Biden administration politics
Service charges aside, both the Trump and Biden administrations have raised a political obstacle, arguing that Fincimex, which belongs to Grupo Cimex, is controlled by Cuba’s armed forces, and must therefore be boycotted. The Biden administration recently added sanctions against Cuban military and police figures in response to police repression against protesters.
“There are a number of things that we would consider doing to help the people of Cuba, but it would require a different circumstance or a guarantee that they would not be taken advantage of by the government,” Biden said at a press conference in July last year, days after anxiety over scarcity and inflation exploded in unprecedented street protests. “For example, the ability to send remittances back to Cuba. We would not do that now because the fact is, it’s highly likely the regime would confiscate those remittances or big chunks of it.”
The goal of the review is to get remittances “directly into the hands of … families without the regime taking a cut”, a statement by the White House said at the time.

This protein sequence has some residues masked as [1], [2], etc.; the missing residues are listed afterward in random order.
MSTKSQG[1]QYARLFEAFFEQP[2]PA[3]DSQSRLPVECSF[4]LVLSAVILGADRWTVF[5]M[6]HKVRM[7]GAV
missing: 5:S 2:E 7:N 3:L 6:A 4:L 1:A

John Kavulich, president of the New York-based US-Cuba Trade and Economic Council, suggested last year that if the Biden administration decides to let remittance services resume, it must accept the fact that the Cuban government “will gain in some measure” — either through a state-controlled receiving agency, or by way of an official dollar-peso exchange rate that overvalues the peso.
Blacklisting favors informal channels
Meanwhile, remittance industry experts express their concern over policies that push transfers into informal channels.
“Fincimex has done good work in managing remittances, circumventing all types of problems to pay remittances efficiently, mostly trying to compete with the informal market in Cuba,” said Hugo Cuevas-Mohr, CEO of Mohr Consulting and of Platinum Network, a Miami-based company that organizes remittance industry conferences.